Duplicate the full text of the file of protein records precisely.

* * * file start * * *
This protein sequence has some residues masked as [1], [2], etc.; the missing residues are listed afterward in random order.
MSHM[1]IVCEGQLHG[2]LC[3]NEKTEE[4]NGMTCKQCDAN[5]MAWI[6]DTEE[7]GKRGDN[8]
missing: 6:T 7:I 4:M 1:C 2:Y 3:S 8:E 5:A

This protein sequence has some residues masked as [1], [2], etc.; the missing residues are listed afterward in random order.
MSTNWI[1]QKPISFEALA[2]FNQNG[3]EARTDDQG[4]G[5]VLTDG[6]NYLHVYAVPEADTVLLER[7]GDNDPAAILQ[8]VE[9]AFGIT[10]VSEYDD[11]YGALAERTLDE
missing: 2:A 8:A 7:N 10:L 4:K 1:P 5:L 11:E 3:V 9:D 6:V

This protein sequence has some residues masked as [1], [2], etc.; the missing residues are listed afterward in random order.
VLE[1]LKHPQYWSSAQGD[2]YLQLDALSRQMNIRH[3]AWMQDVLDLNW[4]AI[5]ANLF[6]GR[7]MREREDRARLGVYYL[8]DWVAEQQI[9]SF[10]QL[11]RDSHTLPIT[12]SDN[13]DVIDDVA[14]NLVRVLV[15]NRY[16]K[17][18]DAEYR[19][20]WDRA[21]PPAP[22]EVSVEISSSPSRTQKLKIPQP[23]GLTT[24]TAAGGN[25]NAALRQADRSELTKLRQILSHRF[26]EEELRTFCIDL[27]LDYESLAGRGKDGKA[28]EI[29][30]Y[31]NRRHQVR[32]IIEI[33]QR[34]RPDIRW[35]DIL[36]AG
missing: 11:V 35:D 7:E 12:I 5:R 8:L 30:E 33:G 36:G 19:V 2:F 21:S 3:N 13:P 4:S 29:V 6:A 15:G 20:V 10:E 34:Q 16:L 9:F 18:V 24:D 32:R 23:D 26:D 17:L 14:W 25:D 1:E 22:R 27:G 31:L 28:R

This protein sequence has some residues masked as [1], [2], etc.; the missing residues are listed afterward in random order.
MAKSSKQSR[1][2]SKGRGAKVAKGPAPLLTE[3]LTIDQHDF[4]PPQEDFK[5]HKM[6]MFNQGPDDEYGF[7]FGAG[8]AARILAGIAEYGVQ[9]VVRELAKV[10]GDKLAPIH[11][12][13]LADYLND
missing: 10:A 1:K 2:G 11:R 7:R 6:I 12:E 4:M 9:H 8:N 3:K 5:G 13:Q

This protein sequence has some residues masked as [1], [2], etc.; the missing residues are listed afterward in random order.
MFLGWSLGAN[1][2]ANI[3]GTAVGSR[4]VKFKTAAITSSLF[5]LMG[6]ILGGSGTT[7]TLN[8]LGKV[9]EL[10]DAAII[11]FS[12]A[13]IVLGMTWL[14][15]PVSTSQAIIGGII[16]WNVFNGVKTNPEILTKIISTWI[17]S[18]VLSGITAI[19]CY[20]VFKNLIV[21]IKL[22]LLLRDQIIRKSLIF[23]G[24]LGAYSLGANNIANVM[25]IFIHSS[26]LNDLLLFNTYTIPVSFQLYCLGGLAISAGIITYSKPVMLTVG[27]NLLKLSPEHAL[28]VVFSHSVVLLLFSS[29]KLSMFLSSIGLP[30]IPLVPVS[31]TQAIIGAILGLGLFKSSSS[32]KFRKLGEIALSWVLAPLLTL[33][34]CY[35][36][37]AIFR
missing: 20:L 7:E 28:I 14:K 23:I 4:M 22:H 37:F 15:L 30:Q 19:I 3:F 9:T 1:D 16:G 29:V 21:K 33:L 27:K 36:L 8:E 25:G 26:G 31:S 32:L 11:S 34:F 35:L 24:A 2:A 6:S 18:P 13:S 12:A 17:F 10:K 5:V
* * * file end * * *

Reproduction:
This protein sequence has some residues masked as [1], [2], etc.; the missing residues are listed afterward in random order.
MSHM[1]IVCEGQLHG[2]LC[3]NEKTEE[4]NGMTCKQCDAN[5]MAWI[6]DTEE[7]GKRGDN[8]
missing: 6:T 7:I 4:M 1:C 2:Y 3:S 8:E 5:A

This protein sequence has some residues masked as [1], [2], etc.; the missing residues are listed afterward in random order.
MSTNWI[1]QKPISFEALA[2]FNQNG[3]EARTDDQG[4]G[5]VLTDG[6]NYLHVYAVPEADTVLLER[7]GDNDPAAILQ[8]VE[9]AFGIT[10]VSEYDD[11]YGALAERTLDE
missing: 2:A 8:A 7:N 10:L 4:K 1:P 5:L 11:E 3:V 9:D 6:V

This protein sequence has some residues masked as [1], [2], etc.; the missing residues are listed afterward in random order.
VLE[1]LKHPQYWSSAQGD[2]YLQLDALSRQMNIRH[3]AWMQDVLDLNW[4]AI[5]ANLF[6]GR[7]MREREDRARLGVYYL[8]DWVAEQQI[9]SF[10]QL[11]RDSHTLPIT[12]SDN[13]DVIDDVA[14]NLVRVLV[15]NRY[16]K[17][18]DAEYR[19][20]WDRA[21]PPAP[22]EVSVEISSSPSRTQKLKIPQP[23]GLTT[24]TAAGGN[25]NAALRQADRSELTKLRQILSHRF[26]EEELRTFCIDL[27]LDYESLAGRGKDGKA[28]EI[29][30]Y[31]NRRHQVR[32]IIEI[33]QR[34]RPDIRW[35]DIL[36]AG
missing: 11:V 35:D 7:E 12:I 5:R 8:L 30:E 33:G 36:G 19:V 2:F 21:S 3:N 13:P 4:S 29:V 6:A 15:G 20:V 10:E 34:Q 16:L 9:F 18:V 24:D 32:R 23:D 26:D 17:L 14:W 25:D 1:E 22:R 27:G 31:L 28:R

This protein sequence has some residues masked as [1], [2], etc.; the missing residues are listed afterward in random order.
MAKSSKQSR[1][2]SKGRGAKVAKGPAPLLTE[3]LTIDQHDF[4]PPQEDFK[5]HKM[6]MFNQGPDDEYGF[7]FGAG[8]AARILAGIAEYGVQ[9]VVRELAKV[10]GDKLAPIH[11][12][13]LADYLND
missing: 10:A 1:K 2:G 11:R 7:R 6:I 12:E 4:M 9:H 8:N 3:K 5:G 13:Q

This protein sequence has some residues masked as [1], [2], etc.; the missing residues are listed afterward in random order.
MFLGWSLGAN[1][2]ANI[3]GTAVGSR[4]VKFKTAAITSSLF[5]LMG[6]ILGGSGTT[7]TLN[8]LGKV[9]EL[10]DAAII[11]FS[12]A[13]IVLGMTWL[14][15]PVSTSQAIIGGII[16]WNVFNGVKTNPEILTKIISTWI[17]S[18]VLSGITAI[19]CY[20]VFKNLIV[21]IKL[22]LLLRDQIIRKSLIF[23]G[24]LGAYSLGANNIANVM[25]IFIHSS[26]LNDLLLFNTYTIPVSFQLYCLGGLAISAGIITYSKPVMLTVG[27]NLLKLSPEHAL[28]VVFSHSVVLLLFSS[29]KLSMFLSSIGLP[30]IPLVPVS[31]TQAIIGAILGLGLFKSSSS[32]KFRKLGEIALSWVLAPLLTL[33][34]CY[35][36][37]AIFR
missing: 20:L 7:E 28:I 14:K 23:I 4:M 22:H 37:F 15:L 30:Q 19:I 3:F 9:T 1:D 16:G 29:V 21:K 33:L 27:K 36:L 8:E 25:G 26:G 31:S 32:L 11:S 34:F 35:L 24:A 2:A 6:S 18:P 13:S 12:A 17:F 10:K 5:V